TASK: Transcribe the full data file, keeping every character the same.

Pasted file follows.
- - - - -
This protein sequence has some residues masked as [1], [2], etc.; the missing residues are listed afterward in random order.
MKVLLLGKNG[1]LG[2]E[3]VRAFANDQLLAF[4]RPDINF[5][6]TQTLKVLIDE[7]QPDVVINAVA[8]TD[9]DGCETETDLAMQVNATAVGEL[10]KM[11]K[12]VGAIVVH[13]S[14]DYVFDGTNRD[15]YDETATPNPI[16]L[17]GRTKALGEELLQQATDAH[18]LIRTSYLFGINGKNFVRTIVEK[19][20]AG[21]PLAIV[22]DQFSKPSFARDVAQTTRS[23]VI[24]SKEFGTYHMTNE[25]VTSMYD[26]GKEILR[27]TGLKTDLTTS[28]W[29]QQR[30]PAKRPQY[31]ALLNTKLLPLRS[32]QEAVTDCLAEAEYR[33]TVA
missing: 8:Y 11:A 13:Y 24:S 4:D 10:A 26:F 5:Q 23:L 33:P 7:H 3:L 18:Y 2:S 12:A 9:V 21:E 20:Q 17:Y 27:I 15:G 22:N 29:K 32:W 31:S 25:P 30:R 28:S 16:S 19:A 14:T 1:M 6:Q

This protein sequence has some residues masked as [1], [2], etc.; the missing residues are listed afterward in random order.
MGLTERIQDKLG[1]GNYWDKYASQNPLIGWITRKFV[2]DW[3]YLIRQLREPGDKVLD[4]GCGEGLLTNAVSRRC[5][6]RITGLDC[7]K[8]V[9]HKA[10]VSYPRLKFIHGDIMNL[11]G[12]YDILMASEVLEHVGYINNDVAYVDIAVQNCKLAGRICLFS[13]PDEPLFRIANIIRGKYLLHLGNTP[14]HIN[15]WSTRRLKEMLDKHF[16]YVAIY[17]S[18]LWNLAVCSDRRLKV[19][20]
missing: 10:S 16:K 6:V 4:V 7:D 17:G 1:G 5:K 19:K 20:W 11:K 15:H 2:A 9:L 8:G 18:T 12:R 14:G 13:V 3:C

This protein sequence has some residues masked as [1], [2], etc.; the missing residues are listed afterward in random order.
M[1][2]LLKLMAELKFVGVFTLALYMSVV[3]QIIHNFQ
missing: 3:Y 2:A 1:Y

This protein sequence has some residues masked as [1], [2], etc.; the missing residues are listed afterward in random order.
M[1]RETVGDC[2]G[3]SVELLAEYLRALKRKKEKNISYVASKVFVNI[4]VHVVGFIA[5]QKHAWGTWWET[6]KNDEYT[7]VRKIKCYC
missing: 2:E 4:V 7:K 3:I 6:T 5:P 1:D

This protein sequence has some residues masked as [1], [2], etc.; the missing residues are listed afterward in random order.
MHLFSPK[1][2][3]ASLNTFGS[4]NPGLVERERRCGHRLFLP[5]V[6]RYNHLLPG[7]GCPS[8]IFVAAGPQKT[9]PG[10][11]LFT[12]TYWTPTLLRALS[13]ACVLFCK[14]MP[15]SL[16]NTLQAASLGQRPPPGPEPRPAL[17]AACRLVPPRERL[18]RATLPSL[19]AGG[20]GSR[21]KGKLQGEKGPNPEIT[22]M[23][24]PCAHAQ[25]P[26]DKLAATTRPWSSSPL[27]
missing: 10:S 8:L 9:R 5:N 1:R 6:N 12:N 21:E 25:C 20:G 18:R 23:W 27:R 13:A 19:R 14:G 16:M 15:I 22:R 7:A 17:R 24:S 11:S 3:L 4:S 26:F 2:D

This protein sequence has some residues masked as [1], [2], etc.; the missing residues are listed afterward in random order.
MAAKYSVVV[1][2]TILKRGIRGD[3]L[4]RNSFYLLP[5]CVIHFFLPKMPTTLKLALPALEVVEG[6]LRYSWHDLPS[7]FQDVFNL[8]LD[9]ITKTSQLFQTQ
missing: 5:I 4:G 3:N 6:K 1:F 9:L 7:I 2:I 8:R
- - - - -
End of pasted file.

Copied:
This protein sequence has some residues masked as [1], [2], etc.; the missing residues are listed afterward in random order.
MKVLLLGKNG[1]LG[2]E[3]VRAFANDQLLAF[4]RPDINF[5][6]TQTLKVLIDE[7]QPDVVINAVA[8]TD[9]DGCETETDLAMQVNATAVGEL[10]KM[11]K[12]VGAIVVH[13]S[14]DYVFDGTNRD[15]YDETATPNPI[16]L[17]GRTKALGEELLQQATDAH[18]LIRTSYLFGINGKNFVRTIVEK[19][20]AG[21]PLAIV[22]DQFSKPSFARDVAQTTRS[23]VI[24]SKEFGTYHMTNE[25]VTSMYD[26]GKEILR[27]TGLKTDLTTS[28]W[29]QQR[30]PAKRPQY[31]ALLNTKLLPLRS[32]QEAVTDCLAEAEYR[33]TVA
missing: 8:Y 11:A 13:Y 24:S 4:D 10:A 26:F 5:Q 23:L 33:P 7:H 3:L 18:Y 2:S 12:A 9:V 21:E 20:Q 17:Y 27:I 15:G 22:N 29:K 32:W 31:S 25:P 30:R 28:S 16:S 19:A 14:T 1:M 6:Q

This protein sequence has some residues masked as [1], [2], etc.; the missing residues are listed afterward in random order.
MGLTERIQDKLG[1]GNYWDKYASQNPLIGWITRKFV[2]DW[3]YLIRQLREPGDKVLD[4]GCGEGLLTNAVSRRC[5][6]RITGLDC[7]K[8]V[9]HKA[10]VSYPRLKFIHGDIMNL[11]G[12]YDILMASEVLEHVGYINNDVAYVDIAVQNCKLAGRICLFS[13]PDEPLFRIANIIRGKYLLHLGNTP[14]HIN[15]WSTRRLKEMLDKHF[16]YVAIY[17]S[18]LWNLAVCSDRRLKV[19][20]
missing: 10:S 16:K 6:V 4:V 7:D 17:G 1:G 5:K 19:K 20:W 11:K 15:H 2:A 9:L 8:G 18:T 12:R 14:G 13:V 3:C

This protein sequence has some residues masked as [1], [2], etc.; the missing residues are listed afterward in random order.
M[1][2]LLKLMAELKFVGVFTLALYMSVV[3]QIIHNFQ
missing: 3:Y 2:A 1:Y

This protein sequence has some residues masked as [1], [2], etc.; the missing residues are listed afterward in random order.
M[1]RETVGDC[2]G[3]SVELLAEYLRALKRKKEKNISYVASKVFVNI[4]VHVVGFIA[5]QKHAWGTWWET[6]KNDEYT[7]VRKIKCYC
missing: 2:E 4:V 7:K 3:I 6:T 5:P 1:D

This protein sequence has some residues masked as [1], [2], etc.; the missing residues are listed afterward in random order.
MHLFSPK[1][2][3]ASLNTFGS[4]NPGLVERERRCGHRLFLP[5]V[6]RYNHLLPG[7]GCPS[8]IFVAAGPQKT[9]PG[10][11]LFT[12]TYWTPTLLRALS[13]ACVLFCK[14]MP[15]SL[16]NTLQAASLGQRPPPGPEPRPAL[17]AACRLVPPRERL[18]RATLPSL[19]AGG[20]GSR[21]KGKLQGEKGPNPEIT[22]M[23][24]PCAHAQ[25]P[26]DKLAATTRPWSSSPL[27]
missing: 10:S 8:L 9:R 5:N 1:R 6:N 12:N 21:E 25:C 20:G 18:R 23:W 27:R 13:A 19:R 14:G 16:M 15:I 22:R 7:A 17:R 24:S 11:S 3:L 4:S 26:F 2:D

This protein sequence has some residues masked as [1], [2], etc.; the missing residues are listed afterward in random order.
MAAKYSVVV[1][2]TILKRGIRGD[3]L[4]RNSFYLLP[5]CVIHFFLPKMPTTLKLALPALEVVEG[6]LRYSWHDLPS[7]FQDVFNL[8]LD[9]ITKTSQLFQTQ
missing: 5:I 4:G 3:N 6:K 1:F 9:L 7:I 2:I 8:R